Search Images Maps Play YouTube News Gmail Drive More »
Sign in
Screen reader users: click this link for accessible mode. Accessible mode has the same essential features but works better with your reader.

Patents

  1. Advanced Patent Search
Publication numberUS3903951 A
Publication typeGrant
Publication dateSep 9, 1975
Filing dateFeb 1, 1974
Priority dateJan 14, 1972
Publication numberUS 3903951 A, US 3903951A, US-A-3903951, US3903951 A, US3903951A
InventorsKaneko Yasuhisa, Komiyama Yoshiro, Maeda Shiro, Murakami Hideki, Uchiyama Yoshiki
Original AssigneeToyota Motor Co Ltd
Export CitationBiBTeX, EndNote, RefMan
External Links: USPTO, USPTO Assignment, Espacenet
Method of manufacturing aluminum alloy cylinders and cylinder liners for internal combustion engines
US 3903951 A
Images(2)
Previous page
Next page
Description  (OCR text may contain errors)

United States Patent 11 1 Kaneko et al.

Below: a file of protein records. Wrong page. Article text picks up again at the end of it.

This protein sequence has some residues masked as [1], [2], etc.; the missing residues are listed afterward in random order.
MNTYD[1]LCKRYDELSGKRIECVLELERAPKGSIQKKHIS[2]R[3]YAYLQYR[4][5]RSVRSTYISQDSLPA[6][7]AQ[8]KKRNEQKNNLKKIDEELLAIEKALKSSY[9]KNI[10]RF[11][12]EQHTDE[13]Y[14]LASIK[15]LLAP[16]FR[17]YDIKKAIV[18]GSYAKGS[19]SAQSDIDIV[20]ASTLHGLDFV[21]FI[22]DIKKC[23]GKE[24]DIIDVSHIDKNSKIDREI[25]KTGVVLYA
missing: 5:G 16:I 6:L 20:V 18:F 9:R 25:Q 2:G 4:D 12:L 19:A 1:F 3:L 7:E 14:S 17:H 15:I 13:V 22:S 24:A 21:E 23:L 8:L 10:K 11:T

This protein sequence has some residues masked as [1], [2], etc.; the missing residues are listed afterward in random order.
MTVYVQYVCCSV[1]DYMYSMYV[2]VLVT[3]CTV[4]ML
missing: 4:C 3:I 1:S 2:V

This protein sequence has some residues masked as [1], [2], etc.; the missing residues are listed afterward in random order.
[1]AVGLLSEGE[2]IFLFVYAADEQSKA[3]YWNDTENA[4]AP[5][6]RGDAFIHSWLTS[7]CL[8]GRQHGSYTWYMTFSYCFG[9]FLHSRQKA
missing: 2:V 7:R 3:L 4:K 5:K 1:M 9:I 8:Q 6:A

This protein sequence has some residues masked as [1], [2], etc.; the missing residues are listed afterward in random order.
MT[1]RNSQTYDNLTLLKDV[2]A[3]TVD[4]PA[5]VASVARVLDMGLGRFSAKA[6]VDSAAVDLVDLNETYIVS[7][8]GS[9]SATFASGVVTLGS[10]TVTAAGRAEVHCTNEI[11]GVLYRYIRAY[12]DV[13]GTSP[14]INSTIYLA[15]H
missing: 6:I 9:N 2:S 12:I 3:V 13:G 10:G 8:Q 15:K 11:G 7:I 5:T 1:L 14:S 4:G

[4 1 Sept. 9, 1975 [22] Filed: Feb. 1. I974 121 I App]. No: 438,695

Related [1.5. Application Data [631 (ontinuationinpzirt of Ser. No. 262L071. June 3() 1972 abandoned.

[30} Foreign Application Priority Data Jun. 1-'l 1972 Japan 476420 [52] US. Cl. .1 164/97; 164/120; 164/132;

29/1564 WL; 123/193 C; 92/169 [51) Int. Cl 322d 19/00; 822d 27/12 [58] Field of Search .1 29/1564 WL, 527.3; 164/120, 112 132. 97, 75; 92/169; 123/193 C [56] References Cited UNITED STATES PATENTS 19381257 12/1933 Jones 164/120 1081424 4/1963 Bauer Y v 164/112 3,744,548 7/ 1973 lkcdu ct al. 164/97 Primary ExamiIwrCi W. Lzmham Assistant blnmziner-Dan Ci Crane Allorney, Agwm or FirrrzStevens Davis, Miller & Mosher [57] ABSTRACT A method of manufacturing an aluminum alloy cylinder or cylinder liner for an internal combustion engine wherein an integral layer of carbonaceous material is formed on at least a portion of the inner surface of the cylinder or cylinder liner to provide that portion with an increased resistance to frictional wear.